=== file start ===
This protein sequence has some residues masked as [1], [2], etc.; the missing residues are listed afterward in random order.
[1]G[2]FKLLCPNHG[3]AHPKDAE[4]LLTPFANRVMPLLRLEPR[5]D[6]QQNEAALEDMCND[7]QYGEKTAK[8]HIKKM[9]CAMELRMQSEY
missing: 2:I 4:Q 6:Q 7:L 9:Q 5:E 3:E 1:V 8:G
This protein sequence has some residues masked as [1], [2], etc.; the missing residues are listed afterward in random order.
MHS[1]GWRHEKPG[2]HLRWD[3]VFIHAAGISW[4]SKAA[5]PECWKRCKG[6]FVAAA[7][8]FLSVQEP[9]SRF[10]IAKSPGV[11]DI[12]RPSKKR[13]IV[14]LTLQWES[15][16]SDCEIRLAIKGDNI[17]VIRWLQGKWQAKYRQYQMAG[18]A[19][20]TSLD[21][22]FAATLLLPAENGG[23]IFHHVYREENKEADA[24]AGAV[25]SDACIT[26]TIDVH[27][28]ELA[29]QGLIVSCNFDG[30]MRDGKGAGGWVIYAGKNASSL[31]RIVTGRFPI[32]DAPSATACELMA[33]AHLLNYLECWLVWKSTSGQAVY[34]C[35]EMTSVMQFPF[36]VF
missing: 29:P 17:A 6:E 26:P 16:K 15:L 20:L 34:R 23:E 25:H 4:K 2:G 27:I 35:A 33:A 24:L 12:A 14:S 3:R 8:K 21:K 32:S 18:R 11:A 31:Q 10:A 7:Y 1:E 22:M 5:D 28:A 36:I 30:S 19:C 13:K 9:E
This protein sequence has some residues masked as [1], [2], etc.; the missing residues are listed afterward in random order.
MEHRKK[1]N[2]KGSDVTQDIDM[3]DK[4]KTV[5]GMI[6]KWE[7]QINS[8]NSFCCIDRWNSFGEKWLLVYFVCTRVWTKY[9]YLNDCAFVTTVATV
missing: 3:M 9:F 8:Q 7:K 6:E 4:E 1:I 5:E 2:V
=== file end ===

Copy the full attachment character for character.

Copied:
This protein sequence has some residues masked as [1], [2], etc.; the missing residues are listed afterward in random order.
[1]G[2]FKLLCPNHG[3]AHPKDAE[4]LLTPFANRVMPLLRLEPR[5]D[6]QQNEAALEDMCND[7]QYGEKTAK[8]HIKKM[9]CAMELRMQSEY
missing: 2:I 4:Q 6:Q 7:L 9:Q 5:E 3:E 1:V 8:G
This protein sequence has some residues masked as [1], [2], etc.; the missing residues are listed afterward in random order.
MHS[1]GWRHEKPG[2]HLRWD[3]VFIHAAGISW[4]SKAA[5]PECWKRCKG[6]FVAAA[7][8]FLSVQEP[9]SRF[10]IAKSPGV[11]DI[12]RPSKKR[13]IV[14]LTLQWES[15][16]SDCEIRLAIKGDNI[17]VIRWLQGKWQAKYRQYQMAG[18]A[19][20]TSLD[21][22]FAATLLLPAENGG[23]IFHHVYREENKEADA[24]AGAV[25]SDACIT[26]TIDVH[27][28]ELA[29]QGLIVSCNFDG[30]MRDGKGAGGWVIYAGKNASSL[31]RIVTGRFPI[32]DAPSATACELMA[33]AHLLNYLECWLVWKSTSGQAVY[34]C[35]EMTSVMQFPF[36]VF
missing: 29:P 17:A 6:E 26:P 16:K 15:L 20:L 34:R 23:E 25:H 4:K 2:G 27:I 35:A 33:A 24:L 12:A 14:S 3:R 8:K 21:K 32:S 18:R 11:A 31:Q 10:A 7:Y 1:E 22:M 5:D 28:A 36:I 30:S 19:C 13:K 9:E
This protein sequence has some residues masked as [1], [2], etc.; the missing residues are listed afterward in random order.
MEHRKK[1]N[2]KGSDVTQDIDM[3]DK[4]KTV[5]GMI[6]KWE[7]QINS[8]NSFCCIDRWNSFGEKWLLVYFVCTRVWTKY[9]YLNDCAFVTTVATV
missing: 3:M 9:F 8:Q 7:K 6:E 4:E 1:I 5:E 2:V